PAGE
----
Blueberry farmers in New Jersey have been waging a court battle for more than a decade against Novartis Crop Protection Inc., the maker of a pesticide known as AG600, which, they say, killed some of their plants and caused long-term damage to others.
Now, for the second time, a federal appeals court has revived the suit and declared that the lower court improperly dismissed the farmers' state law claims as pre-empted by the Federal Insecticide, Fungicide and Rodenticide Act, or FIFRA.
The 3rd U.S. Circuit Court of Appeals concluded that the farmers, in their fraud and negligent misrepresentation claims, were not suing over any alleged flaws in the federally regulated warning label, but instead were complaining about alleged misrepresentations in Novartis' marketing brochure.
Senior U.S. Circuit Judge Walter K. Stapleton found that a manufacturer's brochure "does not qualify as ‘labeling' under FIFRA," and that U.S. District Judge Joseph H. Rodriguez of the District of New Jersey had therefore erred in holding that the claims were pre-empted.
In addition to the fraud and misrepresentation claims, Stapleton also found that the farmers should be allowed to pursue two products liability claims -- design defect and failure to warn -- because those, too, would not be pre-empted by FIFRA.
"Given that Congress in FIFRA imposed a generalized duty to include in one's labeling any warning statement necessary to protect plant life and the fact that the EPA has not seen fit to narrow that duty, we find no basis for concluding that New Jersey law imposes a duty to warn different than or in addition to the scope of the requirement imposed by FIFRA," Stapleton, joined by Judge D. Michael Fisher, wrote in Indian Brand Farms Inc. v. Novartis Crop Protection Inc.
In a partial dissent, Judge Thomas M. Hardiman said he would have upheld the dismissal of the products liability claims because they were premised on an alleged design flaw that occurred only when the farmers mixed the pesticide with two fungicides.
Hardiman said he agreed with the majority's holding that the lower court had erred in its preemption analysis.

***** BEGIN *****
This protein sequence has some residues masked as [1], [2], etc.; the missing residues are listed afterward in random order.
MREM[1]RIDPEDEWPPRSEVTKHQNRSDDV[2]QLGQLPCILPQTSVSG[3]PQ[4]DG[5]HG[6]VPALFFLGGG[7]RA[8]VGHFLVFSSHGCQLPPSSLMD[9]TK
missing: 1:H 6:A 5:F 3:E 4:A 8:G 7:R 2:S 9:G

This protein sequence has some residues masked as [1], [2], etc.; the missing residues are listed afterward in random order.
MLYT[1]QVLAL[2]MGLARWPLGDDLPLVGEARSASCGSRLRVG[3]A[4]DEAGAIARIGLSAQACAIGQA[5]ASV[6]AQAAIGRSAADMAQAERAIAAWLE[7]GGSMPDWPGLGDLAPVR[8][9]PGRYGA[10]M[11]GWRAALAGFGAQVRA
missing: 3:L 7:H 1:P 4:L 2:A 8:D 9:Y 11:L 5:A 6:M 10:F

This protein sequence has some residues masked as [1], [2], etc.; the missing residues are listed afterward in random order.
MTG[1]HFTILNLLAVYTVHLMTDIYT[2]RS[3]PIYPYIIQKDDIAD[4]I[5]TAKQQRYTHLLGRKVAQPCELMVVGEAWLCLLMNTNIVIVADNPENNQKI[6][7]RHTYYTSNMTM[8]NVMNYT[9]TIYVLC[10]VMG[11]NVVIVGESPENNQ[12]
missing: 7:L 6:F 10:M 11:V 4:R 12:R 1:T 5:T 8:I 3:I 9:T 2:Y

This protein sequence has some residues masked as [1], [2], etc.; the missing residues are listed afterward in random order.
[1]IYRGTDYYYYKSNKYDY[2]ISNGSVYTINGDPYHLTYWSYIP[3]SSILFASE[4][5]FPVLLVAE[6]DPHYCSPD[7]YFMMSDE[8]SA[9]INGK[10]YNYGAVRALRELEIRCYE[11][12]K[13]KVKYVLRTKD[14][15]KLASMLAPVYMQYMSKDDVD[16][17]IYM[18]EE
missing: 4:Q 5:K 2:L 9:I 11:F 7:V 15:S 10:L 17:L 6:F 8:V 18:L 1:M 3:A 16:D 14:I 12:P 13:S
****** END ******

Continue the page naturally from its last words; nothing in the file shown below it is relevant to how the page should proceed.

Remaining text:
But Hardiman said he would nonetheless have upheld the dismissal of the products liability claims because the farmers' decision to "tank mix" the Novartis pesticide with two other chemicals was not a "foreseeable use." Allowing such claims, Hardiman said, would effectively force Novartis to test its product for compatibility with other manufacturers' products -- a result that Hardiman said is "both unfair and unsound as a matter of public policy."
But the farmers' lawyer, Scott K. Attaway of Kellogg Huber Hansen Todd Evans & Figel in Washington, D.C., argued that the practice of tank mixing pesticides and fungicides was both a common one and well known to Novartis.
Stapleton sided with the plaintiffs on that point, finding that the "evidence is sufficient for a jury to conclude that tank mixing pesticides and fungicides was a reasonably foreseeable practice."
Under New Jersey products liability law, Stapleton said, the threshold burden for the plaintiff is to show that a use is "objectively foreseeable," and that the next step of the riskutility analysis requires the fact-finder to determine whether the reasonably foreseeable risk of harm posed by the reasonably foreseeable use of the product could have been reduced or avoided by a reasonable alternative design." In the suit, farmers complained that Novartis distributed a brochure that touted AG600 as safer and more effective than its previous products. The 17-page, color brochure promised that AG600 had "the same powerful product performance" as prior Novartis products and "increased safety to users and the environment," as well as "better crop safety" with "equal performance."
Rodriguez, in dismissing the suit, concluded that the brochure must be considered part of the product's labeling and that any claims relating to the brochure would therefore be pre-empted by FIFRA.
Stapleton disagreed, saying the AG600 brochure "cannot be read as providing a supplement to the AG600 label."
Instead, Stapleton said, "its function is to point out the advantages of the new product to wholesalers and retailers, as well as farmers." Notably absent from the brochure, Stapleton said, were any instructions for use.
"If we were to construe the term 'labeling' as including the AG600 brochure, then all sales and marketing materials would necessarily be included within the scope of that term," Stapleton wrote.
"We are confident that such was not the intent of Congress," Stapleton wrote.
Novartis was represented in the appeal by attorneys John P. Mandler, Bruce Jones and Kristin R. Eads of Faegre & Benson in Minneapolis.
Mandler could not be reached for comment. Paul Minehart, a spokesman for Syngenta Corp., the parent company for Novartis Crop Protection, said in a statement: "While we're pleased that the appellate court upheld several parts of the district court's ruling, we're disappointed with their decision to overturn other parts as we still believe the case has no merit. We intend to defend ourselves vigorously."